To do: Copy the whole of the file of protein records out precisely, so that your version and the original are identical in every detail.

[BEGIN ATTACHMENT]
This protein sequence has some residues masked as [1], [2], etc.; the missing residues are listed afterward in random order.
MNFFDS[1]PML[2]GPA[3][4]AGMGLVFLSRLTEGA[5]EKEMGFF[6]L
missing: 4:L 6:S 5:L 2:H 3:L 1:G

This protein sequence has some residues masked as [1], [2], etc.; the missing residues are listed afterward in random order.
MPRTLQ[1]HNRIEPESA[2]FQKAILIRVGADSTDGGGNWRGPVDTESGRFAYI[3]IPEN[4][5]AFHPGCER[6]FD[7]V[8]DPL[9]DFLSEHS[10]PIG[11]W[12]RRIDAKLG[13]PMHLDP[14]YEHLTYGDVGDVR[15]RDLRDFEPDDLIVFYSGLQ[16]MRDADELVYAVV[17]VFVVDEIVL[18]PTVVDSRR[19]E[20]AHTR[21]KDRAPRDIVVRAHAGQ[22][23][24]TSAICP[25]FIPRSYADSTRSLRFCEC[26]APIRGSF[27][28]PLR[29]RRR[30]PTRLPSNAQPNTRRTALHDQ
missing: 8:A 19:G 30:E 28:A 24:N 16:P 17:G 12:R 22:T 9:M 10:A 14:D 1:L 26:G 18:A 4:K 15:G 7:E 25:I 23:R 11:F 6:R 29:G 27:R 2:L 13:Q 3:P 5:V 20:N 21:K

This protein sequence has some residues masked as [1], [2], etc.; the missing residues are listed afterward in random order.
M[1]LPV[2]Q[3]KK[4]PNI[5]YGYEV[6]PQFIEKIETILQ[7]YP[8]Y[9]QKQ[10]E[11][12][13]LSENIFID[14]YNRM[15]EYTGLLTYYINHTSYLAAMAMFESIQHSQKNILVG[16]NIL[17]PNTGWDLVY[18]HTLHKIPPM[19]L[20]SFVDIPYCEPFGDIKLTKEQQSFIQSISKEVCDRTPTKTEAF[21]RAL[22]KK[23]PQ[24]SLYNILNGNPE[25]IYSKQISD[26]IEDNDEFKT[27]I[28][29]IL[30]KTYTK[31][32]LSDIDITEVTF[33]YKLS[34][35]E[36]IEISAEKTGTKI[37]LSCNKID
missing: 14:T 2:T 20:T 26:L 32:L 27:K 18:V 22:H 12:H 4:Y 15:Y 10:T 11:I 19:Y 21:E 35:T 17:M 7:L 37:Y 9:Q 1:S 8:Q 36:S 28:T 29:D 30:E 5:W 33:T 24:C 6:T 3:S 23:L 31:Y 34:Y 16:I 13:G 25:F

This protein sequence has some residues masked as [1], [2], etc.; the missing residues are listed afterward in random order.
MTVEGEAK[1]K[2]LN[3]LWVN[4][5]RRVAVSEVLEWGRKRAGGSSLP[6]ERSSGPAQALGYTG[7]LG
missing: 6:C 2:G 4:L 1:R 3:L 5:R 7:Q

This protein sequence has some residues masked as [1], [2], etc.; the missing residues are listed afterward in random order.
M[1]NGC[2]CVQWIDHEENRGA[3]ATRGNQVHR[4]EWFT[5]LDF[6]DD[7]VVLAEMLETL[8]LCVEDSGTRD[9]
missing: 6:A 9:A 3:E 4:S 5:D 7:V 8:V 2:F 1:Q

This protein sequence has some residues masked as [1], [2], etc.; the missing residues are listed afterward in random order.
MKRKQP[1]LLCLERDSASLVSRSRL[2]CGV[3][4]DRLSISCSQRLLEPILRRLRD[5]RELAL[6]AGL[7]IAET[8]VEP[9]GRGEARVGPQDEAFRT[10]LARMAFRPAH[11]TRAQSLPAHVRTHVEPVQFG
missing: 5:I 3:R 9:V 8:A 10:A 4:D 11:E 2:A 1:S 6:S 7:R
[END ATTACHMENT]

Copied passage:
This protein sequence has some residues masked as [1], [2], etc.; the missing residues are listed afterward in random order.
MNFFDS[1]PML[2]GPA[3][4]AGMGLVFLSRLTEGA[5]EKEMGFF[6]L
missing: 4:L 6:S 5:L 2:H 3:L 1:G

This protein sequence has some residues masked as [1], [2], etc.; the missing residues are listed afterward in random order.
MPRTLQ[1]HNRIEPESA[2]FQKAILIRVGADSTDGGGNWRGPVDTESGRFAYI[3]IPEN[4][5]AFHPGCER[6]FD[7]V[8]DPL[9]DFLSEHS[10]PIG[11]W[12]RRIDAKLG[13]PMHLDP[14]YEHLTYGDVGDVR[15]RDLRDFEPDDLIVFYSGLQ[16]MRDADELVYAVV[17]VFVVDEIVL[18]PTVVDSRR[19]E[20]AHTR[21]KDRAPRDIVVRAHAGQ[22][23][24]TSAICP[25]FIPRSYADSTRSLRFCEC[26]APIRGSF[27][28]PLR[29]RRR[30]PTRLPSNAQPNTRRTALHDQ
missing: 8:A 19:G 30:E 28:A 24:N 16:P 17:G 12:R 22:T 9:M 10:A 14:D 1:L 26:G 18:A 4:K 15:G 7:E 25:I 23:R 11:F 6:R 29:G 27:R 2:L 13:Q 3:P 5:V 20:N 21:K

This protein sequence has some residues masked as [1], [2], etc.; the missing residues are listed afterward in random order.
M[1]LPV[2]Q[3]KK[4]PNI[5]YGYEV[6]PQFIEKIETILQ[7]YP[8]Y[9]QKQ[10]E[11][12][13]LSENIFID[14]YNRM[15]EYTGLLTYYINHTSYLAAMAMFESIQHSQKNILVG[16]NIL[17]PNTGWDLVY[18]HTLHKIPPM[19]L[20]SFVDIPYCEPFGDIKLTKEQQSFIQSISKEVCDRTPTKTEAF[21]RAL[22]KK[23]PQ[24]SLYNILNGNPE[25]IYSKQISD[26]IEDNDEFKT[27]I[28][29]IL[30]KTYTK[31][32]LSDIDITEVTF[33]YKLS[34][35]E[36]IEISAEKTGTKI[37]LSCNKID
missing: 14:T 2:T 20:T 26:L 32:L 27:K 18:V 22:H 12:H 4:Y 15:Y 10:T 11:I 19:Y 21:E 35:T 17:M 7:L 37:Y 9:Q 1:S 8:Q 36:S 28:T 29:D 30:E 5:W 33:T 24:C 6:T 3:S 23:L 31:Y 34:Y 16:I 13:G 25:F

This protein sequence has some residues masked as [1], [2], etc.; the missing residues are listed afterward in random order.
MTVEGEAK[1]K[2]LN[3]LWVN[4][5]RRVAVSEVLEWGRKRAGGSSLP[6]ERSSGPAQALGYTG[7]LG
missing: 6:C 2:G 4:L 1:R 3:L 5:R 7:Q

This protein sequence has some residues masked as [1], [2], etc.; the missing residues are listed afterward in random order.
M[1]NGC[2]CVQWIDHEENRGA[3]ATRGNQVHR[4]EWFT[5]LDF[6]DD[7]VVLAEMLETL[8]LCVEDSGTRD[9]
missing: 6:A 9:A 3:E 4:S 5:D 7:V 8:V 2:F 1:Q

This protein sequence has some residues masked as [1], [2], etc.; the missing residues are listed afterward in random order.
MKRKQP[1]LLCLERDSASLVSRSRL[2]CGV[3][4]DRLSISCSQRLLEPILRRLRD[5]RELAL[6]AGL[7]IAET[8]VEP[9]GRGEARVGPQDEAFRT[10]LARMAFRPAH[11]TRAQSLPAHVRTHVEPVQFG
missing: 5:I 3:R 9:V 8:A 10:A 4:D 11:E 2:A 1:S 6:S 7:R